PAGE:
We told him were were headed for St. Louis, and he had three recommendations for us, The St. Louis Arch, Ted Drewes to get a “concrete” (ice cream), and Dago Hill. I couldn’t get him to explain what was interesting about Dago Hill . I guess we’ll just have to go there to find out. When the waiter served my wine, the glass was about 1/5 full, and came with a little decanter for the rest. I’m not sure what they were trying to demonstrate, but it was lost on me. Poured together, it was just barely a glass of wine.
Before they seated us, we were introduced to a table full of desserts. I noticed they had a
delicious looking apple struessel pie with whipped cream. When dessert ordering time came, I asked if he could hold the whipped cream and give me some rum caramel sauce (from another dessert) on the side. He not only did that but also gave me a sample of the caramel sauce they use on the kids’ sundaes. I was in sweet tooth heaven.
For the evening activity, the Park was presening a lecture on extinctions, and preserving species, to be presented in the “Shrine of the Ages” at 7:30 PM. We finished dinner 15 minutes to get there. As we approached the bus stop we saw the bus pull away, which was not good. So Teresa and I stuck out our thumbs in the dark. It was about the 5th car that stopped, driven by two young girls from, of all places, San Diego. They were nice enough to drive us around until we found the venue, just as the lecture started. The National Forest Service Ranger describe the five major extinctions that have occurred on the earth, including the last one, 65 MYA that wiped out the dinosaurs. He suggested that perhaps we were in the beginning of the sixth major extinction, triggered by the dawn of agriculture, and the resultinf mass destruction of habitat. He also mentioned Climate Change, and the people who know what causes it, “or think they know what causes it”. I think that he, like me, may be a carbon dioxide skeptic.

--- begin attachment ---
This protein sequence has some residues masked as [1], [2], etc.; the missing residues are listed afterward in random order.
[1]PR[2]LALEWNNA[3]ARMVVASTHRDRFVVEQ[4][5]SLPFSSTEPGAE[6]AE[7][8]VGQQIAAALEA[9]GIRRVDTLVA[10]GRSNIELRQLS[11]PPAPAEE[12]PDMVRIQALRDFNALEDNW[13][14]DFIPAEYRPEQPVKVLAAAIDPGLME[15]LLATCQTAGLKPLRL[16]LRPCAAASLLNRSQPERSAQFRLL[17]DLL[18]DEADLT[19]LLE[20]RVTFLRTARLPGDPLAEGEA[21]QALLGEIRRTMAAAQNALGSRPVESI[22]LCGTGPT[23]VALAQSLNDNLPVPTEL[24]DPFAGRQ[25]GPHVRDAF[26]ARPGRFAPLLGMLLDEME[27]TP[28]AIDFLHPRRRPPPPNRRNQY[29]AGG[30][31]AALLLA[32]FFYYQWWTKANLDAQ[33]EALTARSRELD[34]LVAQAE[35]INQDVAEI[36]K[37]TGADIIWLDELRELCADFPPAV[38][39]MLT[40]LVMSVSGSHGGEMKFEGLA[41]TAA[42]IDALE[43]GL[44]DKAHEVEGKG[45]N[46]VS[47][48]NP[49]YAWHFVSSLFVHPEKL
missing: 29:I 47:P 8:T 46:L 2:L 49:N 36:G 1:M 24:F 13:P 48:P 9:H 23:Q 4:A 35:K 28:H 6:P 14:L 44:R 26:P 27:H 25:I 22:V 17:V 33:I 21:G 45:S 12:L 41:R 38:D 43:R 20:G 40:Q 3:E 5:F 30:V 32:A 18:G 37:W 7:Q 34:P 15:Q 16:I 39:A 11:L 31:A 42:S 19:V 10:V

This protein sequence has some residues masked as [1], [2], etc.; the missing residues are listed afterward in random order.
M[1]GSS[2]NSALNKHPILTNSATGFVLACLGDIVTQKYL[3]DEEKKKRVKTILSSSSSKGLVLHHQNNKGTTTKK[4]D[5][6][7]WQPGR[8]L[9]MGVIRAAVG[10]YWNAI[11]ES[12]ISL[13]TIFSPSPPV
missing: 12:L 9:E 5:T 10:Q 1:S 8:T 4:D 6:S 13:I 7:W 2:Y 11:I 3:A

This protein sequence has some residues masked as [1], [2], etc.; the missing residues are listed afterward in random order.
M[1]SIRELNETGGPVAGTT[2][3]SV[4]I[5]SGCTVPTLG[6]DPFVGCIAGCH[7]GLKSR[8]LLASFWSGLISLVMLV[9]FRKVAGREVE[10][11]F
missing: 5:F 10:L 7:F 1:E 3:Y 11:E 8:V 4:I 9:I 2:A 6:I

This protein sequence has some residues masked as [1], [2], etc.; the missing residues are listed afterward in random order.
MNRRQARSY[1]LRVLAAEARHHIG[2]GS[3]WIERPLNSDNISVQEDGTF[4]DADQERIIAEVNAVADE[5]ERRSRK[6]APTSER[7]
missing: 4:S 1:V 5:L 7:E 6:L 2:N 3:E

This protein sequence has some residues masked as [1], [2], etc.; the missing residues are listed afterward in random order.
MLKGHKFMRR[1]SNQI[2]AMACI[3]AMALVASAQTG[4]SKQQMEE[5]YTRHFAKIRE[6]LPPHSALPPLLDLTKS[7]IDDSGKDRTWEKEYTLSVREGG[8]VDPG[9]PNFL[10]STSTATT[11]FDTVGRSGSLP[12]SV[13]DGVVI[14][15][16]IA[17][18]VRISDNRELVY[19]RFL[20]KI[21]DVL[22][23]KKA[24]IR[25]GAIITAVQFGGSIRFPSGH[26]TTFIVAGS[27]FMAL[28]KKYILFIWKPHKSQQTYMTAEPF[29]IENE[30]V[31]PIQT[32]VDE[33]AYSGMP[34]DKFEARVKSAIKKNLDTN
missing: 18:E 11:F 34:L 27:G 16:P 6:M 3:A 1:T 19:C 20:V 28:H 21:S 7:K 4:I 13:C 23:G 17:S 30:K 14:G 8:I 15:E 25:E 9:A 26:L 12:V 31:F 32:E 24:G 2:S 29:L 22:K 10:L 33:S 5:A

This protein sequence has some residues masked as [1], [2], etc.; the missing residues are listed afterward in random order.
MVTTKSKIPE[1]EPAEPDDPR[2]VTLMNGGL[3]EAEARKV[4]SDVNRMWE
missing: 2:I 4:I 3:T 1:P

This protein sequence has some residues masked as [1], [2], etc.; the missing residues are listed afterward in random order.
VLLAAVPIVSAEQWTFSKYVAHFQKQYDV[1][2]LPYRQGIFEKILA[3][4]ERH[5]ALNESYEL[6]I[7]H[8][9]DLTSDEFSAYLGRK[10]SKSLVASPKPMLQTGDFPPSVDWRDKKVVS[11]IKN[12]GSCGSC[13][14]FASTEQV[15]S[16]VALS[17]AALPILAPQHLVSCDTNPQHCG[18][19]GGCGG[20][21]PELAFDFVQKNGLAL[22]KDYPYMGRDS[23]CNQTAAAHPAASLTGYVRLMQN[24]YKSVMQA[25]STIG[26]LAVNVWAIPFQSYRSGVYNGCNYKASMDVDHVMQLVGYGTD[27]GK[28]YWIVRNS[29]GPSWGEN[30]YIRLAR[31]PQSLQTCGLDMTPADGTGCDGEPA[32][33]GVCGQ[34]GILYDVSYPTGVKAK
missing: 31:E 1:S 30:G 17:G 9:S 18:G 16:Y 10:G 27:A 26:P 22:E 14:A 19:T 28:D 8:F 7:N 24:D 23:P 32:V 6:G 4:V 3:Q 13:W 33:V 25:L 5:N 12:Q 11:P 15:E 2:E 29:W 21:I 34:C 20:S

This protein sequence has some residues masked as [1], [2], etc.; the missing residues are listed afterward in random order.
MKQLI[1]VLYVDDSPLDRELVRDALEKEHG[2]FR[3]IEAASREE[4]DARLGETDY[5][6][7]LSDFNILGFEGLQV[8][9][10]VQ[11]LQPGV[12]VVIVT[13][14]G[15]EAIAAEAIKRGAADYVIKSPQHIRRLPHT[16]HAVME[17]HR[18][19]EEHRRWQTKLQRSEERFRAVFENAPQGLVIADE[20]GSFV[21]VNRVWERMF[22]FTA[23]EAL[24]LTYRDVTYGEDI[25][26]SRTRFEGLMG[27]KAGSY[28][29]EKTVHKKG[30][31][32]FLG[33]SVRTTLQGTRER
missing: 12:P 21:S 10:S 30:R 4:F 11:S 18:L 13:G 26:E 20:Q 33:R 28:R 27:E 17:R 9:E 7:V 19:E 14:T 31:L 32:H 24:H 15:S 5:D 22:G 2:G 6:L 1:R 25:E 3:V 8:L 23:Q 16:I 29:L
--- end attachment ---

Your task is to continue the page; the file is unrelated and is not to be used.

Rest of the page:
Most of the lecture was a recitation of the status of perhaps 40 animals telling us whether they were Endangered, or merely Threatened. He needed to tell us some stories! We were glad we heard him speak, though.
We were the only passengers on the 7-mile bus ride to our hotel and we discussed a variety things about the park with the bus driver. We mentioned a book we had noticed before, “Death in the Canyon”, and he said it was the most popular book purchased in the Canyon. There have been over 800 deaths at the park, and I guess a lot of people do have a morbid curiosity about it.